Power linemen and water department employees working through cold nights to restore public services to thousands of Mississippians. Road engineers getting six hours of sleep all week working to keep major interstates and highways open. Police working overtime to respond to thousands of weather-related traffic accidents.
After the historic 2021 winter storm wrecked the state of Mississippi this week, officials are welcoming the winter weather’s forecast exit on Thursday and reflecting on the week.
“I have worked with (the Mississippi Department of Transportation) over 25 years, and have never seen such an event,” MDOT engineer Mark Holley wrote on Facebook. “Some might say we were not prepared. But in reality, we were more prepared than we have ever been.”
Holley continued: “I sincerely hope that in 25 plus years from now, we are still talking about this event as the ‘worst one ever.'”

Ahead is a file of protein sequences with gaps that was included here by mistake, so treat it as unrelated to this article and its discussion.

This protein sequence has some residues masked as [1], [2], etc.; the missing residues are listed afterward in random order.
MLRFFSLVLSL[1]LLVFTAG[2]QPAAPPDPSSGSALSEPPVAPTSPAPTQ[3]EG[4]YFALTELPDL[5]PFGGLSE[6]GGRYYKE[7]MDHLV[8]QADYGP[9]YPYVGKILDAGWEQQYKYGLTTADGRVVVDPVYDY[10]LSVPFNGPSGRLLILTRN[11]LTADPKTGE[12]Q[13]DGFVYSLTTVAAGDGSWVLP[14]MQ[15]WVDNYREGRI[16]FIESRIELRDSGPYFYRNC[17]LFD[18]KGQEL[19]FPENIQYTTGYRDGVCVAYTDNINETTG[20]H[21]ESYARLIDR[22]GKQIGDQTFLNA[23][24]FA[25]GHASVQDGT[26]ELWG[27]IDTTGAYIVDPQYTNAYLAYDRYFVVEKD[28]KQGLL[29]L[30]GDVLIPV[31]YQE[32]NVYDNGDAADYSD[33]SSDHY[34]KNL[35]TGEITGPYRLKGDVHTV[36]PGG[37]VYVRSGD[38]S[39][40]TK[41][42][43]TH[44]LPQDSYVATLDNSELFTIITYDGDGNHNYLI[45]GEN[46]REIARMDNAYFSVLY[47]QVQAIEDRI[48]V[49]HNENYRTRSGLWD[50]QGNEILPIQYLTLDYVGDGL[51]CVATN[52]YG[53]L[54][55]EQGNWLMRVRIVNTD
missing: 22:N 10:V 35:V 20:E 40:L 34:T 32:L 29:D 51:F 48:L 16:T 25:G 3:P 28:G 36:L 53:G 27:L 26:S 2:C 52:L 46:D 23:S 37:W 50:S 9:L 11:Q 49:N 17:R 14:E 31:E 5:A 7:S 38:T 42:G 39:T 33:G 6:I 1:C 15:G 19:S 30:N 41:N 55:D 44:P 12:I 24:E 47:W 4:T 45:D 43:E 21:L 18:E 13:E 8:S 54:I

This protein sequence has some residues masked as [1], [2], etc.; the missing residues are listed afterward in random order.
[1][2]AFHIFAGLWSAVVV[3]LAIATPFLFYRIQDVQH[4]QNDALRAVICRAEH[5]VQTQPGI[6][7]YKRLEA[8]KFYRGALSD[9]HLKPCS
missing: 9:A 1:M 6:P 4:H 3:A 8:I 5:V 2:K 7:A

The effects of the storm on the state:
- Several state highways remain closed Thursday after many of the state’s major interstates and highways were closed at different points during the week. By Thursday late morning, every major interstate had at least one lane open in both directions.
- At least 250,000 Mississippians lost power at some point during the week, including about 170,000 who were still without power on Thursday late morning.
- Residents in dozens of Mississippi cities and towns are without water or have low water pressure.
- Hundreds of schools and colleges across the state cancelled classes. In the north part of the state, many schools have already announced cancelling classes on Friday.
While the National Weather Service has forecasted that winter precipitation will end across the state by Thursday evening, freezing temperatures could still affects water and electric systems. A hard freeze warning is in effect through Thursday night for much of the state.
“Unlike a hurricane or tornado, where the event comes furiously and then ends, this has been a slow-moving disaster,” Gov. Tate Reeves tweeted on Thursday. “We have been in response mode, not recovery, constantly. There has not been a significant break in the freeze—it just keeps coming.”
-- Article credit to Adam Ganucheau of Mississippi Today --